Understanding the Differences between Qualitative and Quantitative Research
In general, qualitative research is a method that emphasizes aspects of a deeper understanding of a problem rather than looking at a problem. Qualitative research is a study that is descriptive in nature, tends to use analysis and more reveals the process of its meaning.
Difference between Qualitative and Quantitative Research
The difference between qualitative and quantitative research can be seen in several aspects. You need to know that the two research methods or approaches are not always in conflict with each other. There are also some things that have similarities or similarities.
1. Research Design
- Qualitative is general, flexible, and dynamic. Qualitative research can develop during the research process.
- Quantitative has special, detailed, and static properties. The flow of quantitative research itself has been planned from the beginning and cannot be changed anymore.
2. Data Analysis
- Qualitative can be analyzed throughout the research process.
- Quantitative can be analyzed at the final stage before the report.
3. Research Subject Terms
- Qualitative has research subject commonly referred to as a resource.
- Quantitative research subjects are commonly referred to as respondents.
4. Ways to Look at Facts
- Qualitative: Qualitative research views “Facts / Truth” depending on the way the researcher interprets the data. This is because there are complex things that cannot be merely explained by numbers, such as human feelings, bola 88 etc. Quantitative research departs from data which is then explained by theories that are considered relevant, to produce a theory that reinforces existing theories.
- Quantitative: Quantitative research sees “Facts / Truth” as objects of research out there. Researchers must be neutral and impartial. Whatever is found in the field, that’s a fact. Quantitative research departs from theory to data.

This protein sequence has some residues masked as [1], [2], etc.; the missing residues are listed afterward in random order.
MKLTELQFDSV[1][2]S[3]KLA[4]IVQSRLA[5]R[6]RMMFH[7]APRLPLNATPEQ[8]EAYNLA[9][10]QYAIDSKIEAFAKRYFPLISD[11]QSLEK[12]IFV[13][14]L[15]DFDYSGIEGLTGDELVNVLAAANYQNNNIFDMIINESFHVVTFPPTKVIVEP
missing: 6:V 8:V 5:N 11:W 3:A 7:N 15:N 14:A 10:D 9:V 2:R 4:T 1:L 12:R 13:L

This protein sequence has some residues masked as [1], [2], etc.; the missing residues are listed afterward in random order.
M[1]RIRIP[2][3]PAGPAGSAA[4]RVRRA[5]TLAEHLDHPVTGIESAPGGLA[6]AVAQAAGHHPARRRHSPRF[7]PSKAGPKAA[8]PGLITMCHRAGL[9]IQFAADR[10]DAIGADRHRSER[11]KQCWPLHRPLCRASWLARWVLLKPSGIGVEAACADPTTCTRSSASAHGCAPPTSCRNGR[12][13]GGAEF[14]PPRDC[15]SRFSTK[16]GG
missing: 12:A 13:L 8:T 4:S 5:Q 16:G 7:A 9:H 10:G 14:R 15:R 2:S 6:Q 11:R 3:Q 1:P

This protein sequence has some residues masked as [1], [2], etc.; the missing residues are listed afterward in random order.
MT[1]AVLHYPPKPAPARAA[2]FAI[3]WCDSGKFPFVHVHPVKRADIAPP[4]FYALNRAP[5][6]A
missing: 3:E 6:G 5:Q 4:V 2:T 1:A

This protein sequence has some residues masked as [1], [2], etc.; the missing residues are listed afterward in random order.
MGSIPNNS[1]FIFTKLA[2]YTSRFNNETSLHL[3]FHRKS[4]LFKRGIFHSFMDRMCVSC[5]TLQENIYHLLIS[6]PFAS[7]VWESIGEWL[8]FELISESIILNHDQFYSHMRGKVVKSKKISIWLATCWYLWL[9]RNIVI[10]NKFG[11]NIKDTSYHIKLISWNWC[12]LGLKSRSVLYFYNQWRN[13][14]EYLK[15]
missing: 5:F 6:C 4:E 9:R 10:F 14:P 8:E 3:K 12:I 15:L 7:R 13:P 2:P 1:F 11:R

5. Data Collection
- Qualitative: Qualitative research is more focused on something that cannot be measured by black and white truth so that in qualitative research researchers dig deep into the data for certain things. Thus, the quality of qualitative research is not very much determined by the number of sources involved, but rather how deep researchers explore specific information from selected sources.
- Quantitative: Data collection is carried out using a series of research instruments in the form of tests/questionnaires. The collected data is then converted using predefined categories/criteria. The quality of quantitative research is determined by the number of research respondents involved.
6. Data Representation
- Qualitative: The results of qualitative research in the form of researchers’ interpretation of a phenomenon, so that research reports will contain more descriptions.
- Quantitative: Quantitative research results are presented in the form of mathematical calculation results. The calculation results are considered as confirmed facts. The validity of quantitative research is largely determined by the validity and reliability of the instruments used.
7. Implications of Research Results
- Qualitative: The results of qualitative research have limited implications for certain situations. Thus, qualitative research results cannot be generalized in different settings.
- Quantitative: The results of quantitative research in the form of facts/theories that generally apply (generalized). Whenever and wherever that fact applies.
8. Types of Methods
- Qualitative: Phenomenology, ethnography, case studies, historical, grounded theory.
- Quantitative: Experiments, surveys, correlations, regression, path analysis, export facto.